Every day, red kites and buzzards fly around an old tree stump in my garden, looking to see if there is food for them to take. Often there is: besides (safe) scraps that may be left, death is a fact of life in a wildlife garden, and here a vole or any creature that is found dead is placed upon the stump, respectfully, and given the chance of new life through natural recycling.
Birds of prey are opportunists, seizing the moment as does all of nature whether it is a robin following me looking for worms as I garden or a mouse dashing out for a seed dropped by a passing bird. They make the most of life, knowing as they do that life is risky but that risk, sometimes, is necessary for survival and enjoyment of life. The world of nature is never bored.
Humans can be slow learners. So often we react not initiate, follow not lead, wait to be to be instructed what to do and how to be, assume what we are told is right. Often we are in inertia without knowing it, drugged by the control of societal requirement and technological imperative that drives us to have and to spend and to be, to be told – and sometimes to fear. It is control.
Birds and animals have patterns of behaviour learned over millennia relating to survival and well being, but they are never controlled except, ironically, by humans.
We are told so often to seize the moment, Carpe Diem, but how often do we do so? This is the time of all times when we need to be alert and clear about life, our life and what to do about it, to know what is important and to focus upon the people and priorities that mean the most to us. The swirling clouds of change and challenge so dense right now can be disorientating and confusing, and separating truth from fiction can be hard.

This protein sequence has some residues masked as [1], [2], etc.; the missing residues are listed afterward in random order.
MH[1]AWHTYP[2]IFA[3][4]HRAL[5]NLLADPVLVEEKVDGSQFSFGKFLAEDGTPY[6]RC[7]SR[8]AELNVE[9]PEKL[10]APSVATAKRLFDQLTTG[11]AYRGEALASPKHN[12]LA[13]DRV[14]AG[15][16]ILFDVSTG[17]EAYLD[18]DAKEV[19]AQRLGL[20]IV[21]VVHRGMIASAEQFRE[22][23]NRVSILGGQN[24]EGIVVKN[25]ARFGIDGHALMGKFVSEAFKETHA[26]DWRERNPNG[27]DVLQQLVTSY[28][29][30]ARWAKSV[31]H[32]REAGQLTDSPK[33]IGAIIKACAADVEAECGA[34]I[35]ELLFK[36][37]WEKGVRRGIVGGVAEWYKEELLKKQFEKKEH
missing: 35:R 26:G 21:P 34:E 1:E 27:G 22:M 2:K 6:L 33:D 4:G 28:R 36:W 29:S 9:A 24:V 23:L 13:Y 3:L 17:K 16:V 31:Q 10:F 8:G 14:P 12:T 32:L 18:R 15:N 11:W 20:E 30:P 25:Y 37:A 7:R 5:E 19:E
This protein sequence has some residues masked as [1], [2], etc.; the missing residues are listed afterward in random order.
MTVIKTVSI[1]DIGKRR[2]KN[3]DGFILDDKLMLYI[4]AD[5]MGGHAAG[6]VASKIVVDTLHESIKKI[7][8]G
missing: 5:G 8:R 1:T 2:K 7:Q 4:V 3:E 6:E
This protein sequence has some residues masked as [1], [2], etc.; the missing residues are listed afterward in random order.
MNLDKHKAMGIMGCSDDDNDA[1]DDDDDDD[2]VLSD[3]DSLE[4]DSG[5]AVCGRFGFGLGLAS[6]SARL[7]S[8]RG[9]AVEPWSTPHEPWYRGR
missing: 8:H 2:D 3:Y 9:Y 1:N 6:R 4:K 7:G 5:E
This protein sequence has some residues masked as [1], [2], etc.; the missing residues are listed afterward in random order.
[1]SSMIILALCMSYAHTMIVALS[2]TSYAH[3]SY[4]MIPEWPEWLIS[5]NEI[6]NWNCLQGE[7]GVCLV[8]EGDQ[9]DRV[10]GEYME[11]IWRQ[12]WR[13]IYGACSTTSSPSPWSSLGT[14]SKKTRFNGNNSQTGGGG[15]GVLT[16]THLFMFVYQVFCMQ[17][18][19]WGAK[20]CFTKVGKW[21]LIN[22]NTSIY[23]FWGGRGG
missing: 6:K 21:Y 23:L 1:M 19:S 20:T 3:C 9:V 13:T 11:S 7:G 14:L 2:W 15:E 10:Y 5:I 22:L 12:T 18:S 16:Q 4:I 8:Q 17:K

Wherever we look the siren voices of negativity are shouting loudly, and whatever happens each day as a result of the pandemic and its panicky aftermath is decried as a disaster by pundits and critics: it is seldom acknowledged that most political servants are reacting to a unique and unknown situation and doing their best albeit often imperfectly, learning by experience like you and me. Look, always, for the truth beneath the illusion, be kind and be fair, and see where responsibility truly lies.
It is up to each of us to seize the day, each day, despite or because of the challenges around us. As we move to our new spiritual destiny on Earth, we will, every one and all of us, be confronted by issues relating to what is most important for our learning and growth, reminders and opportunities even if some of the messages are about fear and risk and loss.
Just as the kite and the vole every day, every moment, love life and confront death, we too can accept that life is uncertain but very wonderful. Our life is up to us, no one else. Carpe Diem.